Reality capture uses laser scanning hardware to record the as-built conditions of any environment in a series of scans. These scans, once stitched together, create a holistic picture of structures, equipment, and clearances. Optimizing designs, reducing costs, and improving safety are all improved greatly through the accuracy and detail of 3-D modeling and simulation.
Modern power generation plants have to be able to respond to changing system load requirements by cycling. The stresses this puts on equipment shortens component life expectancies, increasing capital and maintenance costs as well as requiring additional maintenance and repair activities.
These increased maintenance cycles mean more labor hours must be dedicated to maintenance tasks, which increases the associated risks of injury that accompanies them. The Electric Power Research Institute reports that about 45% of injuries in the electric power generation and distribution sector come from overexertion in body motion. On-the-job injuries often result from tasks where the process or the equipment is sub-optimal in design, which leads to awkward motions or poses unnecessary risks of a muscle injury or repetitive motion strain.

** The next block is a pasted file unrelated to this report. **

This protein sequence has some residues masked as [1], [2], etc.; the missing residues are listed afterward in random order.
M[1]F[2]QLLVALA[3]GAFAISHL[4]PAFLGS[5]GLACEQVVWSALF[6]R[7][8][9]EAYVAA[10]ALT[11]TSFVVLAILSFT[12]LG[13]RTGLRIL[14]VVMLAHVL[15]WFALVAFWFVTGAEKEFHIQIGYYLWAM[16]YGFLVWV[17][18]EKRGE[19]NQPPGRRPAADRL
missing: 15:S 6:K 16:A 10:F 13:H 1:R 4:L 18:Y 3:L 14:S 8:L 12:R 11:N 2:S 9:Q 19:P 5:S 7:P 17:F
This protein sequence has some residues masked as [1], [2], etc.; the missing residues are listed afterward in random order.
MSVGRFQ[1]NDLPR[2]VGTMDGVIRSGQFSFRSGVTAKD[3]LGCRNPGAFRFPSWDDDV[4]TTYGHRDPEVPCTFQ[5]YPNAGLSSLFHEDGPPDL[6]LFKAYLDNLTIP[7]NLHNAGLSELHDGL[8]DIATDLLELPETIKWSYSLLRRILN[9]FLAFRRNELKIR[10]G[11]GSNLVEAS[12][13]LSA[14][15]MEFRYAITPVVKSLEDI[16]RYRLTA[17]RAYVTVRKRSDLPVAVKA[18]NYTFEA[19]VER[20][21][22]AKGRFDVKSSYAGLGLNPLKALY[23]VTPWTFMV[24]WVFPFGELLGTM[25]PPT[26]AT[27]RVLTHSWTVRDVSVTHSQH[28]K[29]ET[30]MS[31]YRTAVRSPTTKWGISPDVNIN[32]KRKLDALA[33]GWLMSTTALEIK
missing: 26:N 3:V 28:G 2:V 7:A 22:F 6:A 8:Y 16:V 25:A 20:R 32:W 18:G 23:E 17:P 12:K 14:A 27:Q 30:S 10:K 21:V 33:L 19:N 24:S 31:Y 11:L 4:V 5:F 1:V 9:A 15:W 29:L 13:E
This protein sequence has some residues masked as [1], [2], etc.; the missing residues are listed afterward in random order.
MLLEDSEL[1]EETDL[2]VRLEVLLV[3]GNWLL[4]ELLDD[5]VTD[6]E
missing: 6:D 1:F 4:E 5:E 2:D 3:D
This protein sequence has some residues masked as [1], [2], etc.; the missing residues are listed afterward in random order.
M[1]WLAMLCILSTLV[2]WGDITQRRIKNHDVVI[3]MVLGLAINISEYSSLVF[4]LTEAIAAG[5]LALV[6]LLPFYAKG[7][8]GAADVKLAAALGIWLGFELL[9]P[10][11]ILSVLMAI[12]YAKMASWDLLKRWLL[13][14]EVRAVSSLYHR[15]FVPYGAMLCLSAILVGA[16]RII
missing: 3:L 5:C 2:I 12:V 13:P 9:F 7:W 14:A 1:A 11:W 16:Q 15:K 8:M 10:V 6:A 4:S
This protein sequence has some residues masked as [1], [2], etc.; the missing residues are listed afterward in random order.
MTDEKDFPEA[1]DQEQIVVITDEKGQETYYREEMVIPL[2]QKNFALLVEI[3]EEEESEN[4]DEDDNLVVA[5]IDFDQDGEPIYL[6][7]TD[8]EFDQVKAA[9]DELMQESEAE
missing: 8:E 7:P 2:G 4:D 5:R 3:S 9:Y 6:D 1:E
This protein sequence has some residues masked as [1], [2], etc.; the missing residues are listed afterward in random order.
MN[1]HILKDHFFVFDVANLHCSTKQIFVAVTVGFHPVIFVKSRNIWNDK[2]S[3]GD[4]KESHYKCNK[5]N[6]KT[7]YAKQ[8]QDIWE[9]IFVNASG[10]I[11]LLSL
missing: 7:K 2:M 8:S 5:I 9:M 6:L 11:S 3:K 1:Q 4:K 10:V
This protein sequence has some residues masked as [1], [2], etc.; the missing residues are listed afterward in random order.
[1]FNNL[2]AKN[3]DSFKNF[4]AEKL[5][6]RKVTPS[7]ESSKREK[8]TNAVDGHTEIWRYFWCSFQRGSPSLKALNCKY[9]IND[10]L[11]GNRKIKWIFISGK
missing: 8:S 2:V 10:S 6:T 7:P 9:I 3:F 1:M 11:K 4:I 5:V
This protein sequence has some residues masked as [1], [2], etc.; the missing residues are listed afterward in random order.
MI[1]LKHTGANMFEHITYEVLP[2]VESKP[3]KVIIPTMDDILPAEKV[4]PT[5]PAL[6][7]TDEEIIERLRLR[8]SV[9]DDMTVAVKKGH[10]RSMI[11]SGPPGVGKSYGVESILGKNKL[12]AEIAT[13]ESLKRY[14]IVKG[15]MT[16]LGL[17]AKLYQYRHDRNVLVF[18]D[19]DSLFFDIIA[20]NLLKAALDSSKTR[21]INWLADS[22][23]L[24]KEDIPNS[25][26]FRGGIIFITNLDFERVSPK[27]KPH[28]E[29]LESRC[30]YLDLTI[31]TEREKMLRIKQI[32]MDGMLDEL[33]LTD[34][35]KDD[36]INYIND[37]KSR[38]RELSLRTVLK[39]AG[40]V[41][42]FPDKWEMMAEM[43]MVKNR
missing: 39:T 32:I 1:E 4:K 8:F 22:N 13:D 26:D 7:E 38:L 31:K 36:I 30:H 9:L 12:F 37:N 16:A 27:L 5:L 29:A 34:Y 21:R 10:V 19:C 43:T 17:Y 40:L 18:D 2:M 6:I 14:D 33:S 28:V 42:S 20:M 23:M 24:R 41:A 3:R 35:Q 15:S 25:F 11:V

As regulations become more stringent, insurance premiums increase, and media scrutiny heightens, it is more important than ever to improve designs and processes to reduce safety risks, reduce on-site injuries, and protect production. Critical or life-threatening injuries are often the focus of safety concerns in the media, but it is the more than 10,000 Occupational Safety and Health Administration-reported minor injuries (sprains, strains, tears, and the like) each year that most hurt production and increase insurance rates.